Prove that if $\sum_{k=0}^{\infty}a_k$ converges, $\sum_{k=0}^{\infty}{a_k}{x^k}$ converges uniformly on $[0, 1]$.

I already know that $\sum_{k=0}^{\infty}{a_k}{x^k}$ converges pointwise on $[0, 1]$
by either Abel's or Dirichlet's Test for pointwise convergence.
Now, can I do this proof without Dirichlet's Test for uniform convergence?
I don't want to use it because, in the text,
this question came before Dirichlet's Test for uniform convergence.

Since we don't know that $\sum_{k=0}^{\infty}a_k$ converges absolutely,
we can't say that for all $x \in [0, 1]$, $|{a_k}{x^k}| \le |a_k|$ and apply the Weiertrass M-test.

Also, since we don't know if $\sum_{k=0}^{\infty}a_k$ is an alternating series,
we can't say that that since $\sum_{k=0}^{\infty}{a_k}{x^k}$ converges pointwise,
let $\sum_{k=0}^{\infty}{a_k}{x^k} = A(x)$ and observe that for all $x \in [0, 1]$, $$|A(x) - \sum_{k=0}^{n}{a_k}{x^k}| \le |a_{n+1}|x^{n+1} \le |a_{n+1}| \rightarrow 0$$ as $n$ goes to infinity.

A clue is sufficient. I really want to think this problem through. TY!

  • $\begingroup$ @Arthur A series without a variable can't converge uniformly. It needs to be a series of functions for the notion to make sense. Also, the $|a_k|$ are bounded, but that only gives pointwise convergence unless I'm missing something obvious. $\endgroup$ – Zach L. Jul 13 '13 at 6:47
  • $\begingroup$ @ZachL. I'm confusing it with absolute convergence, sorry. $\endgroup$ – Arthur Jul 13 '13 at 6:50
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    $\begingroup$ Another attempt, then. Set $A_k = \sum_{i = 0}^k a_i$ and $f_k(x) = \sum_{i = 0}^k a_ix^i$ for notational convinience. Given an $\epsilon > 0$, choose $N$ so that $|A_\infty - A_n| < \epsilon$ for all $n> N$. Such an $N$ exists by convergence of $A_\infty$. Now if we can prove that $|f_\infty(x) - f_k(x)| \leq |A_\infty - A_k|$ for all $x$ and $k$, we're done. If you write out the sum on each side, it shouldn't be too hard. $\endgroup$ – Arthur Jul 13 '13 at 7:01
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    $\begingroup$ You could use Abel's lemma, I believe. $\endgroup$ – David Mitra Jul 13 '13 at 10:25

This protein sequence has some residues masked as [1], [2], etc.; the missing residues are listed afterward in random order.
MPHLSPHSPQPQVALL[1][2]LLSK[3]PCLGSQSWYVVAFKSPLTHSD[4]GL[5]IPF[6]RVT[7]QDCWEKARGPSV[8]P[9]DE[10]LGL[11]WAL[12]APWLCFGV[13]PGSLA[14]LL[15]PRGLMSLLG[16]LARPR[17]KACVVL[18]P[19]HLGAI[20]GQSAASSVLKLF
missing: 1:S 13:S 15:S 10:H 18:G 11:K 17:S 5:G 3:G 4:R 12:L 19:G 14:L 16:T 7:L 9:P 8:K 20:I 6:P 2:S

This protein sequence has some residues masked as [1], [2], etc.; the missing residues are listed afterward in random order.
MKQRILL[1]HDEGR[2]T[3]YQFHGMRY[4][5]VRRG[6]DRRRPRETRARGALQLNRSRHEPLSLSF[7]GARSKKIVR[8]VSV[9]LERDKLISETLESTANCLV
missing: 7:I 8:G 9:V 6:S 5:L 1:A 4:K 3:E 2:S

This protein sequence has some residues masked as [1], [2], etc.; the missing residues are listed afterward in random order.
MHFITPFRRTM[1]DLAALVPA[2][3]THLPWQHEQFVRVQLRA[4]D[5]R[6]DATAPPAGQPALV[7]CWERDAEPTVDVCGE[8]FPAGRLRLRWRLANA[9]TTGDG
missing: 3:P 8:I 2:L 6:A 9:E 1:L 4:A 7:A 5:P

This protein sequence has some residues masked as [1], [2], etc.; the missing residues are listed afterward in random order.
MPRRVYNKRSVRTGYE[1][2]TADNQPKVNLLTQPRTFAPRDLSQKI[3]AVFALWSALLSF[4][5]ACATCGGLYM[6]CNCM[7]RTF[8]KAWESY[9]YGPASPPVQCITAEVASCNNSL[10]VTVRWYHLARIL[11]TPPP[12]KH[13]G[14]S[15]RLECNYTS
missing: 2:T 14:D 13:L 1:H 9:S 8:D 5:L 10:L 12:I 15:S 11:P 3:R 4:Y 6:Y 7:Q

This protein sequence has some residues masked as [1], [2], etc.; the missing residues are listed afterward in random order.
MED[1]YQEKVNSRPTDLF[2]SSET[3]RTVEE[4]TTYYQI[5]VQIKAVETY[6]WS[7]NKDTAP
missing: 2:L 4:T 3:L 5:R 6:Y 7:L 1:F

• $\begingroup$ See this for a proof using Abel's lemma. $\endgroup$ – David Mitra Jul 13 '13 at 13:17

For $n \in \mathbb{N}$, define

$$R_n = \sum_{k = n}^{\infty} a_k$$

and $M_n = \sup \{ \lvert R_k\rvert : k \geqslant n\}$. Then $M_n$ decreases to $0$, and using $a_k = R_k - R_{k+1}$ a summation by parts yields

\begin{align} \sum_{k = m}^n a_k x^k &= \sum_{k = m}^n (R_k - R_{k+1})x^k \\ &= R_m x^{m-1} + \sum_{k = m}^n R_k(x^k - x^{k-1}) - R_{n+1}x^n \tag{$\ast$} \end{align}

for $1 \leqslant m \leqslant n$. For $0 \leqslant x \leqslant 1$, we obtain

\begin{align} \Biggl\lvert \sum_{k = m}^n a_k x^k\Biggr\rvert &\leqslant \lvert R_m\rvert + (1-x)\sum_{k = m}^n \lvert R_k\rvert x^{k-1} + \lvert R_{n+1}\rvert \\ &\leqslant \Biggl( 2 + (1-x)\sum_{k = m}^n x^{k-1}\Biggr) M_m \\ &= (2 + x^{m-1} - x^n)M_m \\ &\leqslant 3 M_m \end{align}

uniformly in $x\in [0,1]$.

If we don't restrict to $x \in [0,1]$ and allow arbitrary complex $z$ with $\lvert z\rvert < 1$, taking the absolute value of each term in $(\ast)$ yields the estimate

\begin{align} \Biggl\lvert \sum_{k = m}^n a_k z^k\Biggr\rvert &\leqslant \Biggl( 2 + \lvert 1-z\rvert \sum_{k = m}^n \lvert z\rvert^{k-1}\Biggr) M_m \\ &\leqslant \biggl( 2 + \frac{\lvert 1-z\rvert}{1-\lvert z\rvert}\biggr) M_m. \end{align}

Thus, for every $K \geqslant 1$ (and $1 \leqslant m \leqslant n$) we have

$$\Biggl\lvert \sum_{k = m}^n a_k z^k\Biggr\rvert \leqslant (2 + K)M_m$$

and hence uniform convergence on the (closed) Stolz region $S_K = \{ z : \lvert 1-z\rvert \leqslant K(1 - \lvert z\rvert)\}$. The interval $[0,1]$ is the special case $S_1$.

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  • $\begingroup$ Urgh, I started to write the same :-) You was faster +1. $\endgroup$ – vesszabo Jul 13 '13 at 12:53
  • $\begingroup$ I know that feeling. It's not too bad when I just started, but when I'm about half through, it's really annoying for a moment or two. $\endgroup$ – Daniel Fischer Jul 13 '13 at 12:57
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    $\begingroup$ But I don't mind it. Next time I will be faster ;-) $\endgroup$ – vesszabo Jul 13 '13 at 13:02
  • $\begingroup$ Hello All, I thought that to use the Weierstrass test, $|a_{k}(x)| \le M$ for all $x$. So either $\sum a_{k}$ converges absolutely or there is another series of positive terms that converges. $\endgroup$ – Andy Tam Jul 15 '13 at 19:55
  • $\begingroup$ @AndyTam Consider $a_k\cdot r^k$ for an $r < 1$. Then Weierstraß gives uniform convergence on $[0,\, s]$ for all $s < r$. $\endgroup$ – Daniel Fischer Jul 15 '13 at 19:57

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